But then I asked myself the opposite question. If I don’t plan my self-care first, what happens if I never get around to that? What if I continue to lose my physical and emotional health? What if I become so unwell I can’t function at work? Can’t give enough in my relationships? Can’t find the space, time or inspiration to fulfill my artistic goals and dreams? And I had my realization that:

I will never lead a happier, healthier, and more satisfying creative life unless I make self-care my priority every single day.

I know that I am not the only person who has had a hard one to five years. It seems like almost everyone has. And I know I am not the only person seriously questioning the pace and priorities of our pre-pandemic lives. All of my friends have spent at least some of their quarantine time re-evaluating how they spend their time and what’s important.

And now, we are emerging from isolation — from a shared trauma. Even though it has felt like forever, this process of switching back, to me, feels abrupt. It feels all of a sudden and out of nowhere. I’m still not sure I even believe it is happening. I am terrified it won’t last. I’ve dabbled in going out maskless to the dog park. This week we had our first dinner with other fully vaxed friends naked-faced indoors! I’m making more plans to see all the people whose faces and hugs I have been missing so much. I am even cautiously planning the theater’s reopening in the early fall. And I’m excited about it all.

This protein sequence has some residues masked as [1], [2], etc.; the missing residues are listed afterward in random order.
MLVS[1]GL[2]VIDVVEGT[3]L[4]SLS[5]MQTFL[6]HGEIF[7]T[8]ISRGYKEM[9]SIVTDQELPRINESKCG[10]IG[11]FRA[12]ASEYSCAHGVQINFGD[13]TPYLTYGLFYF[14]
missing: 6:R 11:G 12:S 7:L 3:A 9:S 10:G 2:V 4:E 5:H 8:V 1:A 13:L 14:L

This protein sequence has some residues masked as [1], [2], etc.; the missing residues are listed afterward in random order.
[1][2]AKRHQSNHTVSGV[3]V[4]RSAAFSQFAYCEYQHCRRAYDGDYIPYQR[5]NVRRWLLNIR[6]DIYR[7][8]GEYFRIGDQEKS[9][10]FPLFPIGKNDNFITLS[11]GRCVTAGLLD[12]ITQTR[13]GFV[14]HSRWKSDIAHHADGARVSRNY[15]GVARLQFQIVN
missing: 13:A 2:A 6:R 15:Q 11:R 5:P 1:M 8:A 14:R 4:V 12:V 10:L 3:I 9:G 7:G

At the same time, even a good transition is stressful and disruptive. I want to be sure that I don’t get so rushed and caught up I forget what I’ve learned this year. I want to make this transition slowly and intentianally. I want to make the changes I need to make to lead a happier, healthier, and more creatively satisfying life. I can’t let everything pop right back into those comfortable old grooves. I need to do something different to set a new course.

So, I decided to commit to 8 Simple Self-Care tasks every day for a year.

In my next post, I will go into detail about what my current 8 rules are. In the future, I’ll explain why I chose 8 rules — and not 2 or 10. I’ll discuss why I chose these specific rules, what tools I’m using, and what obstacles I’m anticipating. And, of course, I’ll be posting my progress daily.

I decided to start a blog to share my process for a few reasons:

So, if you’re interested in joining me, start thinking the changes you might like to make in your own life. What small shifts in your habits could make a a big difference down the road? If enough people show interest, I’ll create a space where we can share, check in, and support each other along the way.

If this is interesting to you as an outside observer and/or supporter — that’s great, too!

And if I’m the only one interested in this project at all, well, I will continue to blog into the abyss for the next 365 days. Either way, I’m doing this.

Thanks for reading. See you tomorrow!

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Stacey Hallal

Stacey is a marketing consultant, theater manager, and comedy creator in Portland, Oregon.